Mishkin’s Musings: What We Saw In Preseason And Figure To See In The Regular Season
Following a preseason in which the Lightning went 5-2, the team starts the regular season Thursday night against the Boston Bruins. Here are some observations from the preseason that will likely carry over in the Boston game and beyond.
In an earlier column, I wrote about how Lightning coaches would make defensive zone play a priority in training camp. The Bolts have struggled over the past couple of seasons in that area, not only in terms of goals allowed, but also time spent without the puck in the d-zone.
The team engaged in a number of drills throughout camp with the goal of addressing this problem. Good defensive zone play has three facets. First, ensuring that breakouts are clean, so that the team can maintain puck possession and start to go on offense. Second, when the opposition has the puck in the Lightning’s zone, finding a way to get the puck back. And third, while attempting to get the puck back, holding coverage so that the other side doesn’t generate a dangerous scoring chance.
Head Coach Jon Cooper has maintained that it’s going to take time for the players to fully absorb the intricacies of his system, those aforementioned components included. It wasn’t until the second week of camp that the coaches really got down to work in practices on system specifics. It’s a process that will continue throughout the season.
So how did the Lightning do with their d-zone play over the course of the preaseson? At times, very well. At other times, not so well. I felt Tampa Bay’s home win over Nashville was one of the team’s strongest displays of clean breakouts and defending without the puck. The game in Nashville was another story, though, as the Predators cycled the puck effectively in the Tampa Bay zone for long stretches. The game against the Panthers in Estero featured some of the same issues, but the Lightning got better in that department two nights later in the preseason finale.
That’s what we’ll likely see once the regular season begins. The Lightning will be improved in their defensive zone play from previous seasons, but they’ll have some hiccups along the way. Ideally, those hiccups will become fewer and farther between as the season progresses.
There should be two by-products of this process. The Lightning will have the puck more, which means they’ll have an opportunity to score even more goals than they have over the last two seasons (an area where they were already among the league leaders). Also, since the opposition will have the puck less, they’ll have fewer chances to score, helping Tampa Bay’s team goals against average.
Penalty Killing with St. Louis and Stamkos:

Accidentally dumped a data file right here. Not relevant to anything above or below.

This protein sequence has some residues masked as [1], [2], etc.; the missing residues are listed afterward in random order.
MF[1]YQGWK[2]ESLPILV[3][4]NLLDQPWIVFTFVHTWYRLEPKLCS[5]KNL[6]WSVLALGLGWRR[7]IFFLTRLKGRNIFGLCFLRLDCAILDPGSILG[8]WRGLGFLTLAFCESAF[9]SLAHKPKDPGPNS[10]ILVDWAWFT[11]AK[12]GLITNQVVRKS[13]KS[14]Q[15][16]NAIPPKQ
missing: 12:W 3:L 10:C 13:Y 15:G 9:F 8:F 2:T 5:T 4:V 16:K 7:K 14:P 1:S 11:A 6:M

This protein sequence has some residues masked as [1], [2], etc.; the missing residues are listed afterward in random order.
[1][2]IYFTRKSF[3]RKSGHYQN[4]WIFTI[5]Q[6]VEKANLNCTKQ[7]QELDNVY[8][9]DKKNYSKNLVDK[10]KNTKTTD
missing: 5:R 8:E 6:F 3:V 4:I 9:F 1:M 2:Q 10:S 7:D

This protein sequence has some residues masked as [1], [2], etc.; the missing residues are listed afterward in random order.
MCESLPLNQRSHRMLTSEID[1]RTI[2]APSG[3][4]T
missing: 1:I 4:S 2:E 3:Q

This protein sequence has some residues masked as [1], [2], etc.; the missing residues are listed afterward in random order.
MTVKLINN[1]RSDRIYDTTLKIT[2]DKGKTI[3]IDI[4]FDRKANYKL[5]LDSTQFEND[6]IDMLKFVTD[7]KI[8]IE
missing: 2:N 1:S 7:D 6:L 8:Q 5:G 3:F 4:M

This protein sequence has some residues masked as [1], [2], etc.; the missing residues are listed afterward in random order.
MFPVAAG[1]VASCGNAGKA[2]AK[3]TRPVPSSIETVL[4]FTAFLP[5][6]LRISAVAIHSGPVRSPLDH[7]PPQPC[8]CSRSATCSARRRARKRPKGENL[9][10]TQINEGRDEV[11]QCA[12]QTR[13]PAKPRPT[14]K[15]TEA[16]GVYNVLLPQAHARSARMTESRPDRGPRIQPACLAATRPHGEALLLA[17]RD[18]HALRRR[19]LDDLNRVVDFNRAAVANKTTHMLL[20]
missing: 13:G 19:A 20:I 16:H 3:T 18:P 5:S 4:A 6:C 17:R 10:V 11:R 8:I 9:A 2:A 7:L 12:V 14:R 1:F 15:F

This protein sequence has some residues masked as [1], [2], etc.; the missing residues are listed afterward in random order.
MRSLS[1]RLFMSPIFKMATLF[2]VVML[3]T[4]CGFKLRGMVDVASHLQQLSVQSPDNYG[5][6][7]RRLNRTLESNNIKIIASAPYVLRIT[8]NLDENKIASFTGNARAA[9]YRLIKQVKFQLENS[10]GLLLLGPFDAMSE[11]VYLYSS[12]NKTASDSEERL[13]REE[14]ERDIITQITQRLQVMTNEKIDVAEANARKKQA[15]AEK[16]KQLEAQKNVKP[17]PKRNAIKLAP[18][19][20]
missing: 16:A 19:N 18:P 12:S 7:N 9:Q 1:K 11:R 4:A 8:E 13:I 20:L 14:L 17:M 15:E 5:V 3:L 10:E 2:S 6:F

Marty St. Louis and Steven Stamkos saw regular shifts on the penalty kill during the preseason. Look for this to continue in the regular season, although their time spent on the PK may vary from game to game. Cooper does not want either one playing too many minutes in a game, so on a night when the Bolts have lots of power plays, they may see little or no shorthanded time.
The fact that we will see them, though, indicates that the Lightning, when shorthanded, want to put the opposition on guard. The Lightning have not scored many shorthanded goals in recent years; last year, they didn’t score any and they have netted only five total shorthanded goals since the beginning of the 2009-2010 season.
St. Louis is the franchise leader with 29 shorthanded goals. He scored eight in 2003-04 and registered 13 more over the next four seasons. If he sees even a somewhat regular shorthanded shift this year, he’ll get some chances to add to his shorthanded total.
The same can be said for Stamkos, Tyler Johnson, Ondrej Palat, Richard Panik, Valtteri Filppula or any other skilled forward that can play on the penalty kill. In the preseason game in Estero, Panik and St. Louis had a two-on-one shorthanded rush that culminated in Panik’s shorthanded goal.
Johnson, Panik and Palat:
Jon Cooper and GM Steve Yzerman say that the Lightning are going to be a “fast, exciting team to watch”. The line of Johnson, Panik and Palat is Exhibit A for that brand of hockey.
They’ve played together as a line for most of the last two seasons in the American Hockey League and even played a few games on the same line with the Lightning last year.
Usually, when a player makes the jump from the AHL to the NHL, there’s an adjustment period to the speed of the NHL game. Players make decisions with the puck faster in the NHL. Therefore, the game moves at a faster speed. But Johnson, Panik and Palat already play the game at a high speed, especially when they’re on the same line. One reason is familiarity, since they have a sense of where the others are going to be on the ice. Another is that all three are smart, talented players. And the last is they possess that intangible quality that all coaches seek when a line is put together; they have great chemistry. Since Cooper had them all in the American Hockey League, he knows what they can do individually – and as a line. They’ve been used as a line throughout most of training camp and the preseason, so expect them to stay together once the regular season begins.
Speaking of line combinations, they’ve been very consistent throughout the preseason. When it comes to keeping lines together, coaches can fall anywhere on a broad spectrum. Some may mix up lines at the first sign of trouble – perhaps one player starts a game with a bad shift. Others will maintain combinations for much longer periods.
In the preseason games, Cooper mostly kept his forwards line combinations together from beginning to end. And in training camp as a whole, we’ve seen many of the same units skating together. Ideally, each player will develop that innate sense of knowing where his linemates are on the ice at all times. Just like the Johnson line. And Stamkos and St. Louis, who have played together for most of Stamkos’ NHL career.